This question is loaded, but I completely agree on the answer: no, passwords should not be revealed in error messages. Passwords should never be written out anywhere without the explicit consent of the user. Consider the following roles and how they might access the wrong password that the user just typed:

  • The user. That's the only role who should be able to know what she just typed. Fine.
  • Someone shoulder-surfing. Most password entry forms obscure the password into ****; showing a password on-screen defeats this protection. This is irrelevant if the password is not shown in a production environment (but more on this below).
  • An administrator of the system where the password was. A rogue admin can generally obtain the password by inserting some surreptitious logging code, however this is an active attack, at risk of being detected. Even if the password is only shown in development configurations, it means the code is there and can be reactivated with an innocent-looking change of many configuration variables at once. It is common practice to hide passwords from administrators: they are not logged by any non-web general-public software that I've ever seen; system administrators and IT support staff routinely avert their eyes when a user is typing a password in their presence.
  • A developer of the application to whom a bug report has been made. That role never should have access to passwords. Including passwords in error traces, even if they are only shown to those who have the most use from the traces, is not good.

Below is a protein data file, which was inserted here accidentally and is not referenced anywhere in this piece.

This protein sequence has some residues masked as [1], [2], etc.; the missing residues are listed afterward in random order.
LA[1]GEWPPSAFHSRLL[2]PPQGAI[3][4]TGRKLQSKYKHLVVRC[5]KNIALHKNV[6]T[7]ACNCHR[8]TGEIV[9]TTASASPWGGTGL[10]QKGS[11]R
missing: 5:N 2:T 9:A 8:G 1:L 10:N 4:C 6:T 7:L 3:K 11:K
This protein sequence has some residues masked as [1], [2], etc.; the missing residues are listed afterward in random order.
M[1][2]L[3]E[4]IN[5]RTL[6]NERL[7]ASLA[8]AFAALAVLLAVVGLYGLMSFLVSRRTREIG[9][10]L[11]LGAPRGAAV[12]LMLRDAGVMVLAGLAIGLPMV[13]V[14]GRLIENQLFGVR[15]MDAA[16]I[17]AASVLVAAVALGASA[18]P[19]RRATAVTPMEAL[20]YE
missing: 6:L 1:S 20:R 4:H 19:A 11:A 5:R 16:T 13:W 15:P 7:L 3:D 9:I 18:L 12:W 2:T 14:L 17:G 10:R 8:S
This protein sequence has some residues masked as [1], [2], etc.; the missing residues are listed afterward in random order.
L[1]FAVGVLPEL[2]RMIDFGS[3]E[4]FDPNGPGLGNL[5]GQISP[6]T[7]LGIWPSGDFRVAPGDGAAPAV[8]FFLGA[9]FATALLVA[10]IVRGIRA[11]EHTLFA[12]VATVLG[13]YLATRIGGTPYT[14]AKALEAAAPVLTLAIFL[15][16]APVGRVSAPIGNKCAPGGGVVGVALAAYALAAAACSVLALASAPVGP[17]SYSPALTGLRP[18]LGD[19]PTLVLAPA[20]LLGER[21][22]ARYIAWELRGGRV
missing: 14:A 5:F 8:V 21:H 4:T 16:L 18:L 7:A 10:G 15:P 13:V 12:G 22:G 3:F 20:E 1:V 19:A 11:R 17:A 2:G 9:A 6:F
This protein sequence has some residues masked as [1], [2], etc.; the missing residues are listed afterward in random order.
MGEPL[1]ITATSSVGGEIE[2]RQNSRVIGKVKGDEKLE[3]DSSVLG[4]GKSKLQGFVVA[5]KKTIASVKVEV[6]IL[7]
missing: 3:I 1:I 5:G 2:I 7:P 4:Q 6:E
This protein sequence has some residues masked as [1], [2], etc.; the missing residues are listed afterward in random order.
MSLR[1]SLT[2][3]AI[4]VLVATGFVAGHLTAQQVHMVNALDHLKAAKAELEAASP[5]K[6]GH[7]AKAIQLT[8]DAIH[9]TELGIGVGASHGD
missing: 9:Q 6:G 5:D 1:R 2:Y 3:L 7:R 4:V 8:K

• An attacker stealing a backup of error traces, or being able to see a backtrace du to a misconfiguration (such as accidentally setting display_errors=on).

The value of the wrong password as an asset depends on what it is. If it is a typo on the correct password, the wrong password is practically as valuable as the correct password. If the password is a password for another site (oops, I typed my production site password in the user login form on the test environment), it is practically as valuable as a credential to that site. Revealing the wrong password has high risk of disclosing a high-value asset.

The developer's response is deeply unsatisfactory:

Yes, running production server with display_errors=on and printing out backtraces with argument is a security risk. That's why you should never do it.

First, there is a strong security concern even in a development environment, even if the logs are only ever shown to those who would legitimately see them.

Second, everything “is a security risk”, but some risks are worse than others. Backtraces can reveal confidential information that may be assets in themselves or may become one step is an attack path. That's not as bad as handing out passwords on a silver platter.